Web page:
‘Renew the Land’ Conference – Bringing all stakeholders together

April 11, 2014

On Monday 7th April, over 200 participants from the government of East Timor, government of Australia, local and international non-government organisations, farmers’ groups and others, came together to discuss the way forward for environmental restoration in East Timor.

Diverse groups brought their experience and wisdom to the conference and worked together to plan action to tackle land degradation and productivity in East Timor.

Together, we looked at the current situation in East Timor – the government’s policies and challenges, past success using Farmer Managed Natural Regeneration (FMNR) in East and West Africa and the benefits experienced by East Timorese farmers. A decision was made to establish a working group to scale up FMNR in East Timor.

After a welcome by World Vision Country Director, Samaresh Nayak, Myles Harrison, Director for World Vision Pacific Timor-Leste shared his experience with FMNR in East Africa. Harrison said: “FMNR is the most efficient and effective process for restoring the land to a place where it is part of the solution not the problem. It is now a significant part of the World Vision East Africa program and East African governments are moving to massively scale up and replicate FMNR across wide areas.”

Sr Manuel Mendes, East Timor’s Director of Forestry outlined the extent of forest degradation. Currently, East Timor has 59% forest cover but every year, 1.7% of forests are lost and if nothing changes, there will be no forest left in 60 years. The government recognizes the key role that forests can play in providing income (both to smallholder farmers and larger commercial enterprises) and ecosystem services (erosion control, protection of watersheds, increasing water infiltration to the water table, maintaining biodiversity etc). Currently the forests are threatened by illegal logging, incidental destruction due to such projects as the electrification of East Timor, burning and encroachment into the forest by the increasing population.

Sr Nominando Soares Martins, the Secretary of State for the Environment, explained the government policies to multiply seedlings in community greenhouses, use ‘Tara Bandu’ (traditional community laws) to protect the environment and minimise the cutting of trees for firewood.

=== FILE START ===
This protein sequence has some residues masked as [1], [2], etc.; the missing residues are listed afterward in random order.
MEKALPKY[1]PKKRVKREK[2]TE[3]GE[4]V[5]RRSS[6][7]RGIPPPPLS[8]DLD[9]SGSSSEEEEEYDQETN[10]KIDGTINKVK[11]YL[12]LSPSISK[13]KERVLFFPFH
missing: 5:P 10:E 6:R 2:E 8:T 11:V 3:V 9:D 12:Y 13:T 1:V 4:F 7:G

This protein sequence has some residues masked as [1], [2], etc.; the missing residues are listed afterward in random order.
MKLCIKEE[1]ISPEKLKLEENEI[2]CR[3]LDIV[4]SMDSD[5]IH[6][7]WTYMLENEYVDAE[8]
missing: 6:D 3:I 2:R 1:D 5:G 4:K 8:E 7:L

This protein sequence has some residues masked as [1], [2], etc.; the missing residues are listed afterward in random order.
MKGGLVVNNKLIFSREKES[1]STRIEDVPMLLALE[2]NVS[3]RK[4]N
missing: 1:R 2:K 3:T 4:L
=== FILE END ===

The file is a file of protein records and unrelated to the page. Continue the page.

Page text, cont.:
Ego Lemos, Timor’s foremost singer/songwriter and father of the Timor Permaculture movement united us as we joined in the rousing strains of “To’os Nain”.

Key ideas which emerged from the later speakers were that FMNR has transformed landscapes around the world, both in arid and humid tropical environments. FMNR has many economic, social and environmental benefits and that there are both challenges and opportunities for implementation of FMNR in East Timor.

James Roshetko of the World Agroforestry Centre encouraged us all with the statistics on how productive smallholder agroforestry systems can be and how much they contribute to world production of tree products.

 Charith Senenayke of Rainforest Rescue challenged us with the sobering thought that tropical forests, the major world carbon sinks, are the same forests that are currently being decimated at a high rate. He then described ways of strengthening smallholder production systems with trees to increase ecosystem resilience.

Manuel da Silva

Manuel da Silva and Aileu villagers

Manuel da Silva (first from right in the above image) has converted his farm plot in Aileu to one that incorporates tree planting, regeneration of indigenous trees, a variety of crops such as sweet potato, bananas, avocados, guavas, cinnamon, coffee and cloves. He stressed that if you leave the soil naked, the rain takes the silt away, there is no groundwater recharge and you are left with the bones.

Until next time.

Liz Rinaudo

Liz Rinaudo attended the Renew The Land conference in Dili together with her husband Tony Rinaudo, FMNR pioneer and Natural Resources Advisor at World Vision Australia